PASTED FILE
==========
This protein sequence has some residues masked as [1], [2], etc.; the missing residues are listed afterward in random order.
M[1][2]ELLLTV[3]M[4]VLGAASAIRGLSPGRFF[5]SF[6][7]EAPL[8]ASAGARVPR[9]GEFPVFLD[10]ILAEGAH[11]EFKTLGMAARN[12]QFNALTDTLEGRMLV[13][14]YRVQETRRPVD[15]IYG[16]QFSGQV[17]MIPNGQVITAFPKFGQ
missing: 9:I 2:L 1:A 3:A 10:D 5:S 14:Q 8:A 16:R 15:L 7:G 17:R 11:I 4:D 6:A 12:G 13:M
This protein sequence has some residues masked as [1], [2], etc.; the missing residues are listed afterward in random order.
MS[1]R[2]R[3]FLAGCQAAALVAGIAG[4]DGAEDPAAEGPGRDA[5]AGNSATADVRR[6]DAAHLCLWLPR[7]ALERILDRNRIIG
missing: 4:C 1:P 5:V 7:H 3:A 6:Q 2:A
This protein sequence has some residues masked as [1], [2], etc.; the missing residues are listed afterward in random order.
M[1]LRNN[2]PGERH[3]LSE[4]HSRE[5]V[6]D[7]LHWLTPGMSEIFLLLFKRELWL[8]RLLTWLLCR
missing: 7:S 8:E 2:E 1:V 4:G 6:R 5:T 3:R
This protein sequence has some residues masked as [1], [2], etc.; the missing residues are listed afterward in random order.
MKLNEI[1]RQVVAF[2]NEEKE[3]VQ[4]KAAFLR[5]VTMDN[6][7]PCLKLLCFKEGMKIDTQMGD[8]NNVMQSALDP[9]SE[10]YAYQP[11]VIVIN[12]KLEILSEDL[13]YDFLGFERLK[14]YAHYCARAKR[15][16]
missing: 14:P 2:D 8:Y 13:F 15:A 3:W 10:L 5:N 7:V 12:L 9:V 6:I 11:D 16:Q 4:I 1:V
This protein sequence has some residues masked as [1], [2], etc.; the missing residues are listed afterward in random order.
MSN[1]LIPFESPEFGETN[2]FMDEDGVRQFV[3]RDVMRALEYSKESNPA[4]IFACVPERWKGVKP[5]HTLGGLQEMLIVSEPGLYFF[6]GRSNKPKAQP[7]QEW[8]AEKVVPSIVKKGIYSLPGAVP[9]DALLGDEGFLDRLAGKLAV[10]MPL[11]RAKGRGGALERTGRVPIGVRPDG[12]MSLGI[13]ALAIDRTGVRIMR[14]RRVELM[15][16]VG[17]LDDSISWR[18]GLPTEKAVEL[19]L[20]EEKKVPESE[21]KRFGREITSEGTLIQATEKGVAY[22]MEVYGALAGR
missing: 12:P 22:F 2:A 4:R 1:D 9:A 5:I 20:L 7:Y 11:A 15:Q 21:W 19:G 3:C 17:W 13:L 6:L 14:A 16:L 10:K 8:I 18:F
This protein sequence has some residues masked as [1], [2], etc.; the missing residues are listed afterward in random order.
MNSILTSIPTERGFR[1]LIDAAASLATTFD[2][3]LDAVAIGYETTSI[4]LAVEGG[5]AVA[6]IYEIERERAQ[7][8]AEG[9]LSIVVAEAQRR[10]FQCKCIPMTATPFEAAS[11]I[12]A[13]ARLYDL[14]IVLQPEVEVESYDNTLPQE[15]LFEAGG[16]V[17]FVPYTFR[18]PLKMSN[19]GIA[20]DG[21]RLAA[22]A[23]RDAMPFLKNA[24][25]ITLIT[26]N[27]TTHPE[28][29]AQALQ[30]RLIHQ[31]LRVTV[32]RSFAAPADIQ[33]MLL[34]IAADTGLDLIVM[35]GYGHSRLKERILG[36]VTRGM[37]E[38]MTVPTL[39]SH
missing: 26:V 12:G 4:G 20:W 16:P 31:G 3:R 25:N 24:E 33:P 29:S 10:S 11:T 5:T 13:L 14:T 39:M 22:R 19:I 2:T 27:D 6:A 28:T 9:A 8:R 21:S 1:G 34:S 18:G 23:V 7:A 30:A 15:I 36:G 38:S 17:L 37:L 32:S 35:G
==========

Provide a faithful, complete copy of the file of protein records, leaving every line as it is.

This protein sequence has some residues masked as [1], [2], etc.; the missing residues are listed afterward in random order.
M[1][2]ELLLTV[3]M[4]VLGAASAIRGLSPGRFF[5]SF[6][7]EAPL[8]ASAGARVPR[9]GEFPVFLD[10]ILAEGAH[11]EFKTLGMAARN[12]QFNALTDTLEGRMLV[13][14]YRVQETRRPVD[15]IYG[16]QFSGQV[17]MIPNGQVITAFPKFGQ
missing: 9:I 2:L 1:A 3:A 10:D 5:S 14:Q 8:A 16:R 15:L 7:G 17:R 11:I 4:D 6:A 12:G 13:M
This protein sequence has some residues masked as [1], [2], etc.; the missing residues are listed afterward in random order.
MS[1]R[2]R[3]FLAGCQAAALVAGIAG[4]DGAEDPAAEGPGRDA[5]AGNSATADVRR[6]DAAHLCLWLPR[7]ALERILDRNRIIG
missing: 4:C 1:P 5:V 7:H 3:A 6:Q 2:A
This protein sequence has some residues masked as [1], [2], etc.; the missing residues are listed afterward in random order.
M[1]LRNN[2]PGERH[3]LSE[4]HSRE[5]V[6]D[7]LHWLTPGMSEIFLLLFKRELWL[8]RLLTWLLCR
missing: 7:S 8:E 2:E 1:V 4:G 6:R 5:T 3:R
This protein sequence has some residues masked as [1], [2], etc.; the missing residues are listed afterward in random order.
MKLNEI[1]RQVVAF[2]NEEKE[3]VQ[4]KAAFLR[5]VTMDN[6][7]PCLKLLCFKEGMKIDTQMGD[8]NNVMQSALDP[9]SE[10]YAYQP[11]VIVIN[12]KLEILSEDL[13]YDFLGFERLK[14]YAHYCARAKR[15][16]
missing: 14:P 2:D 8:Y 13:F 15:A 3:W 10:L 5:N 7:V 12:L 9:V 6:I 11:D 16:Q 4:I 1:V
This protein sequence has some residues masked as [1], [2], etc.; the missing residues are listed afterward in random order.
MSN[1]LIPFESPEFGETN[2]FMDEDGVRQFV[3]RDVMRALEYSKESNPA[4]IFACVPERWKGVKP[5]HTLGGLQEMLIVSEPGLYFF[6]GRSNKPKAQP[7]QEW[8]AEKVVPSIVKKGIYSLPGAVP[9]DALLGDEGFLDRLAGKLAV[10]MPL[11]RAKGRGGALERTGRVPIGVRPDG[12]MSLGI[13]ALAIDRTGVRIMR[14]RRVELM[15][16]VG[17]LDDSISWR[18]GLPTEKAVEL[19]L[20]EEKKVPESE[21]KRFGREITSEGTLIQATEKGVAY[22]MEVYGALAGR
missing: 12:P 22:F 2:A 4:R 1:D 9:A 5:I 20:L 7:Y 11:A 15:Q 21:W 19:G 3:C 17:W 13:L 6:L 14:A 16:L 10:K 8:I 18:F
This protein sequence has some residues masked as [1], [2], etc.; the missing residues are listed afterward in random order.
MNSILTSIPTERGFR[1]LIDAAASLATTFD[2][3]LDAVAIGYETTSI[4]LAVEGG[5]AVA[6]IYEIERERAQ[7][8]AEG[9]LSIVVAEAQRR[10]FQCKCIPMTATPFEAAS[11]I[12]A[13]ARLYDL[14]IVLQPEVEVESYDNTLPQE[15]LFEAGG[16]V[17]FVPYTFR[18]PLKMSN[19]GIA[20]DG[21]RLAA[22]A[23]RDAMPFLKNA[24][25]ITLIT[26]N[27]TTHPE[28][29]AQALQ[30]RLIHQ[31]LRVTV[32]RSFAAPADIQ[33]MLL[34]IAADTGLDLIVM[35]GYGHSRLKERILG[36]VTRGM[37]E[38]MTVPTL[39]SH
missing: 26:V 12:G 4:G 20:W 16:P 31:G 3:R 25:N 24:E 33:P 29:S 10:S 11:T 5:T 13:L 14:T 39:M 22:R 19:I 2:T 27:D 6:A 28:T 9:A 8:R 21:S 1:G 34:S 18:G 23:V 7:A 30:A 15:I 36:G 38:S 17:L 37:L 32:S 35:G